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Author Topic: Nicknames for roads?  (Read 17362 times)

jakeroot

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Re: Nicknames for roads?
« Reply #25 on: July 01, 2014, 12:33:04 AM »

WA-167 between Puyallup and Renton is known locally as the "Valley Freeway". I-90 over Snoqualmie Pass is almost always referred to as "Snoqualmie Pass" (i.e. the road is the pass).

The Coquihalla Highway in the BC interior is often just called "The Coq" (pronounced "coke").

I've also noticed a trend locally to refer to roads with the definite article. It's far from widespread but sometimes the traffic lady will slip and call it "The 90" but then follows with "Or...uh...I-90. Sorry".
« Last Edit: July 01, 2014, 12:35:27 AM by jake »
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Re: Nicknames for roads?
« Reply #26 on: July 01, 2014, 12:39:17 AM »

US 1 within Trenton is known as the Trenton freeway. Technically speaking, that is the only freeway that enters the city limits of Trenton as well.
Route 29 never gets any respect...

Is it a freeway all the way through the city though? Sure, part of it is, but it then has several at-grade intersections with traffic signals which means it's just an arterial at that point. US 1 is the only freeway in Trenton that remains a freeway in the city limits. NJ 29 is a half-and-half.
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Re: Nicknames for roads?
« Reply #27 on: July 01, 2014, 10:11:36 AM »

US 1 within Trenton is known as the Trenton freeway. Technically speaking, that is the only freeway that enters the city limits of Trenton as well.
Route 29 never gets any respect...

Is it a freeway all the way through the city though? Sure, part of it is, but it then has several at-grade intersections with traffic signals which means it's just an arterial at that point. US 1 is the only freeway in Trenton that remains a freeway in the city limits. NJ 29 is a half-and-half.

There have been plans relatively recently to convert the downtown freeway portion to an at-grade boulevard to improve waterfront access, but I'm not sure where that stands.  It missed its shot at the big time when they put the lights in by the stadium.
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Re: Nicknames for roads?
« Reply #28 on: July 01, 2014, 11:38:33 AM »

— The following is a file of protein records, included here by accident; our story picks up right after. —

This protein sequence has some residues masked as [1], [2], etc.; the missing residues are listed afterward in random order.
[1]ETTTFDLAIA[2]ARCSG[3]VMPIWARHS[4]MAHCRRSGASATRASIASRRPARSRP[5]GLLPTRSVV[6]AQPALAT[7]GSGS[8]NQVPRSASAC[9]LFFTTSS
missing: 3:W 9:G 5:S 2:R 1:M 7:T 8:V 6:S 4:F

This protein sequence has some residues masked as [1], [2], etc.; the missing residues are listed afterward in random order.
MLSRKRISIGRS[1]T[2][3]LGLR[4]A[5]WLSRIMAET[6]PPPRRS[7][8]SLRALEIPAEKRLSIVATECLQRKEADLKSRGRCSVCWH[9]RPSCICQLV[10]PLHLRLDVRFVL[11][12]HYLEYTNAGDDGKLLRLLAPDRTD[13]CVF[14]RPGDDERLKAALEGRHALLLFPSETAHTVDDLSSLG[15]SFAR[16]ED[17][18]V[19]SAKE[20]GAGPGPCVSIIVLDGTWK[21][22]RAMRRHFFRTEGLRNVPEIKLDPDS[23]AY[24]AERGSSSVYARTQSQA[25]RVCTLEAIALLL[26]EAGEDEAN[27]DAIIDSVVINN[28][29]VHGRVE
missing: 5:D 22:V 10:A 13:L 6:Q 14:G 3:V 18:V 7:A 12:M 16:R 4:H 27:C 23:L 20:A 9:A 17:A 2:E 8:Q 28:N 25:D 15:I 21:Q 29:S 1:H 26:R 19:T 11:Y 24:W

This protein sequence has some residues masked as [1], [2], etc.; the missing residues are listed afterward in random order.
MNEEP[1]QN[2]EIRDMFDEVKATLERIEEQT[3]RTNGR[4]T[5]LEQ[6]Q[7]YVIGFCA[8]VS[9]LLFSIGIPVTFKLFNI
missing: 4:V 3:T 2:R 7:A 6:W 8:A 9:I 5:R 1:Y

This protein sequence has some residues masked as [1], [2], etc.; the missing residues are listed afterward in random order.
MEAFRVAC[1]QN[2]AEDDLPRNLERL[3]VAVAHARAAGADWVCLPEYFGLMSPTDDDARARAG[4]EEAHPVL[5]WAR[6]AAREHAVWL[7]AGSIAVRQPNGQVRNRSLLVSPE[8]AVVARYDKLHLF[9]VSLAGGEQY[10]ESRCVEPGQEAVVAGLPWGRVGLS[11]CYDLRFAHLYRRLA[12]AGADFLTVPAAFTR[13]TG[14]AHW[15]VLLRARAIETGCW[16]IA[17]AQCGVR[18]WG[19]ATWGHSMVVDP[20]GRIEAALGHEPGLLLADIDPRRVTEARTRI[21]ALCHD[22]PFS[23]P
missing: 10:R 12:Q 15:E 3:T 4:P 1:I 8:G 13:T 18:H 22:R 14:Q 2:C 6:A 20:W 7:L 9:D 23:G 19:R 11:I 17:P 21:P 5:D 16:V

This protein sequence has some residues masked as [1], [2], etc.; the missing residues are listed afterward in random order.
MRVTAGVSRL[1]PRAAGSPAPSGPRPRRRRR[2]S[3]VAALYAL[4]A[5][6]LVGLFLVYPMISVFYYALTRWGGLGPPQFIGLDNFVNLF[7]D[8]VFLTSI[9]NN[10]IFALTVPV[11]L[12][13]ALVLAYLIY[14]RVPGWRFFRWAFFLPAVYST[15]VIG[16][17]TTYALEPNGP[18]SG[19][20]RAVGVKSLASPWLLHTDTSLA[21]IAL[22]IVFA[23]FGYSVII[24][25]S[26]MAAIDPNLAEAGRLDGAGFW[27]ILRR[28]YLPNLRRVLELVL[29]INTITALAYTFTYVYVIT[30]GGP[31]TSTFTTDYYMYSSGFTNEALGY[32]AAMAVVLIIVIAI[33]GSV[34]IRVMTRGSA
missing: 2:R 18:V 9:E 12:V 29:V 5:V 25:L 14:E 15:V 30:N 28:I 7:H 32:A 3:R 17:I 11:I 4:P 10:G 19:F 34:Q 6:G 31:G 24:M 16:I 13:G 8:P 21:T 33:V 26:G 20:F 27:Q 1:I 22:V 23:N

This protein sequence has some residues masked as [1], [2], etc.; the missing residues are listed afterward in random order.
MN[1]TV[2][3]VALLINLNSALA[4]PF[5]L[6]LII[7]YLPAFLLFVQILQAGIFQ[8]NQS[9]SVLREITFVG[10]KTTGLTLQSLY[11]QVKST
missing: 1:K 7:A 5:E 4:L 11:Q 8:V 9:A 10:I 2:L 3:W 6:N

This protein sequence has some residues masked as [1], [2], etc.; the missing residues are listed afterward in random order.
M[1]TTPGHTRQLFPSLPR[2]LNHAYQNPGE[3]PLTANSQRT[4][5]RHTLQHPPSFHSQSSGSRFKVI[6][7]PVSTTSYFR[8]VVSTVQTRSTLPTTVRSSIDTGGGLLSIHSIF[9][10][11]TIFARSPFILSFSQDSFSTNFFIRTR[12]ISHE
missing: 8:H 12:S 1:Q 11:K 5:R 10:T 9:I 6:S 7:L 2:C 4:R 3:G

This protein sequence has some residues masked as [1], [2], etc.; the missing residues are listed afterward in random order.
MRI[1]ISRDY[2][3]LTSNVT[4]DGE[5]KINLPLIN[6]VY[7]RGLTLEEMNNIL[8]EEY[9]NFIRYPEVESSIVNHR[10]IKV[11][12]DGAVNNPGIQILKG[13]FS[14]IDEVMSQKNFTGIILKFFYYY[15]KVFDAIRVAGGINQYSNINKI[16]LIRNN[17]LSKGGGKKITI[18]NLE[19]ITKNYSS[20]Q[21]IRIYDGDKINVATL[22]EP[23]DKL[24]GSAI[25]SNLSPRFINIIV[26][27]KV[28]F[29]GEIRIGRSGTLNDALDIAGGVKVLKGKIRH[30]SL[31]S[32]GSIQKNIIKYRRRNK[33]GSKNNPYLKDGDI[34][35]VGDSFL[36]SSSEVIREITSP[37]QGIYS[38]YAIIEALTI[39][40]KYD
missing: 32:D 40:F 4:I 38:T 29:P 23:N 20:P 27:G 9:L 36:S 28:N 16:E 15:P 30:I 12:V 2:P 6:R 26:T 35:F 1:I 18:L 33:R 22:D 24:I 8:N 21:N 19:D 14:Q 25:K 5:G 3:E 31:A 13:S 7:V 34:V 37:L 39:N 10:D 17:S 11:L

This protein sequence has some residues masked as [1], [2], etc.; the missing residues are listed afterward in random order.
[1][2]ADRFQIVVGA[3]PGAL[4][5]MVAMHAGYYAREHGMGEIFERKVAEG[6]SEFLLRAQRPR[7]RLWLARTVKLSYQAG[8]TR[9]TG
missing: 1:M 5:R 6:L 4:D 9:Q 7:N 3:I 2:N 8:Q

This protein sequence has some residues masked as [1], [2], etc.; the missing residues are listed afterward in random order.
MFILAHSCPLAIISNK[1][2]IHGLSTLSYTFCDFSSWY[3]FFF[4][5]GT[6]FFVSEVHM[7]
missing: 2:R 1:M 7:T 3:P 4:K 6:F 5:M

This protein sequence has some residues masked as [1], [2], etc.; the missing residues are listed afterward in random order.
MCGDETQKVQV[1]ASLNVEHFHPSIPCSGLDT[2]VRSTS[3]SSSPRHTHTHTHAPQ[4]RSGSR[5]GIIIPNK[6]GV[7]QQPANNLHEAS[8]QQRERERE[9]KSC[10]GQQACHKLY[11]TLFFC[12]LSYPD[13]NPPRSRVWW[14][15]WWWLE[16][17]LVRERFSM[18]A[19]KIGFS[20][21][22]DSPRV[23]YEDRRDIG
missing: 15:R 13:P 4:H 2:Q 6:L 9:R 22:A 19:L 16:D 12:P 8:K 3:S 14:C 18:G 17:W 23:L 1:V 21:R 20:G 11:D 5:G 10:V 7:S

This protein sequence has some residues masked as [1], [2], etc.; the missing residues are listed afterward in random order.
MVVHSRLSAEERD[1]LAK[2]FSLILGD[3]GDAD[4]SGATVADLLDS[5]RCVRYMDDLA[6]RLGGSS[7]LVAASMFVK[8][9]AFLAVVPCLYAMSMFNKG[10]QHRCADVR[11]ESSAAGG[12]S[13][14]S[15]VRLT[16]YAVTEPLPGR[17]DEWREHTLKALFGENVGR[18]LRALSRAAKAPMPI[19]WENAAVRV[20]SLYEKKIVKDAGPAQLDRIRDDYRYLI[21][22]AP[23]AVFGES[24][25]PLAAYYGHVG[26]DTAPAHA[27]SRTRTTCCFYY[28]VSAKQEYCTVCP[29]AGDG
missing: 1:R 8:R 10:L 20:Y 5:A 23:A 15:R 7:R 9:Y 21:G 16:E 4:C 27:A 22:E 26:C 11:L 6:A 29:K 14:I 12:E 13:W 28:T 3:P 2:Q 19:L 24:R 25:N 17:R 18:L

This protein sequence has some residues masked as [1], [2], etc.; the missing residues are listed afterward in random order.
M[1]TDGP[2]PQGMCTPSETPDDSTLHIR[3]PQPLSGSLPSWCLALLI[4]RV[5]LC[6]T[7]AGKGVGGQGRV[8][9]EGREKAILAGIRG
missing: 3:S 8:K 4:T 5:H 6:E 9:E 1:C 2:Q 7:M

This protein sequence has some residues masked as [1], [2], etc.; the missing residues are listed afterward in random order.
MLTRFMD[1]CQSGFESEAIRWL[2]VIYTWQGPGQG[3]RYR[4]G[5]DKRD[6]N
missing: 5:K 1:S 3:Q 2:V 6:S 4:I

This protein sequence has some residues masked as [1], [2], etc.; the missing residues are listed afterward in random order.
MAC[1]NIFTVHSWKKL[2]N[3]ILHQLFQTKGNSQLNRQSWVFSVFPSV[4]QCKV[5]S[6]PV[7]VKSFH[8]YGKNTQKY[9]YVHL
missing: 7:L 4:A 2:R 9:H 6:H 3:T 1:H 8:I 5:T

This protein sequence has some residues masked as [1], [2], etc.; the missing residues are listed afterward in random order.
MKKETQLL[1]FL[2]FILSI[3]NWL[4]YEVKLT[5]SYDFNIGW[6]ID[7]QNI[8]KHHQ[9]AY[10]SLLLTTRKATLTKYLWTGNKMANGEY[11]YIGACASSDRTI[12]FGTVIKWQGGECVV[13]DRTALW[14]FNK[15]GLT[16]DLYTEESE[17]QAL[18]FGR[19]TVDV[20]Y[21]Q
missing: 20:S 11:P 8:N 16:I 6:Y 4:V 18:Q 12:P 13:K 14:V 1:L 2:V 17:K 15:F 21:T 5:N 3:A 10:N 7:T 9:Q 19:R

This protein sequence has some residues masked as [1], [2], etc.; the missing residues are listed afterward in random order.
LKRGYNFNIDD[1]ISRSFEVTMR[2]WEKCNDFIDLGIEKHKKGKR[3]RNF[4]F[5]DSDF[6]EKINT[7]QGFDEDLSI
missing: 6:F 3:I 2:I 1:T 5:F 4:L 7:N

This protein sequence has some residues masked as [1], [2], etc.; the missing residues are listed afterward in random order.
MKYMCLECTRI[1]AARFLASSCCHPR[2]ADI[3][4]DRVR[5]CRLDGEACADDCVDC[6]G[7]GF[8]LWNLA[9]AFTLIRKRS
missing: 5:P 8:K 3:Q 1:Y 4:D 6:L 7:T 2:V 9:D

There have been plans relatively recently to convert the downtown freeway portion to an at-grade boulevard to improve waterfront access, but I'm not sure where that stands.  It missed its shot at the big time when they put the lights in by the stadium.

As I've said before, this is a good opportunity for Trenton, but at the same time, it is a nightmare for commuters. Waterfront development could spur some more business into the city, and waterfront properties are always a good thing to have. If people will visit Camden because of it's waterfront, then you have to imagine Trenton could bank off that success as well.
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mrsman

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Re: Nicknames for roads?
« Reply #29 on: July 04, 2014, 08:45:46 AM »

NY-17 is known by some as the Quickway, being the Quickway from the Thruway to the Catskills.  I don't think this is an official name.
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Re: Nicknames for roads?
« Reply #30 on: July 04, 2014, 11:09:28 AM »

To me its the Boringway!  I never experienced a more long drive than before as I did between Binghamton and Harriman.  There is really nothing much there, but then again I was a kid then as a passenger in my parent's car.

I always thought that I-80, I-380, and I-81 was quicker going between NYC metro and Binghamton.
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Sheryl Crowe

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Re: Nicknames for roads?
« Reply #31 on: July 04, 2014, 12:22:02 PM »

The freeway section of SR-176 between I-480 and I-71 in Cleveland has always been called the Jennings Freeway, mainly because for the first 30-some years of it's existence, it was an unnumbered freeway stub connecting I-71 to Jennings Rd. and Denison Ave.

Back in the 1970s, parts of 8 Mile Road (at least in the Livonia/Farmington area of Detroit) were also known and signed as Base Line Road.

It used to be commonplace in Akron to call much of it's freeway system as one big expressway culminating from the Central Interchange: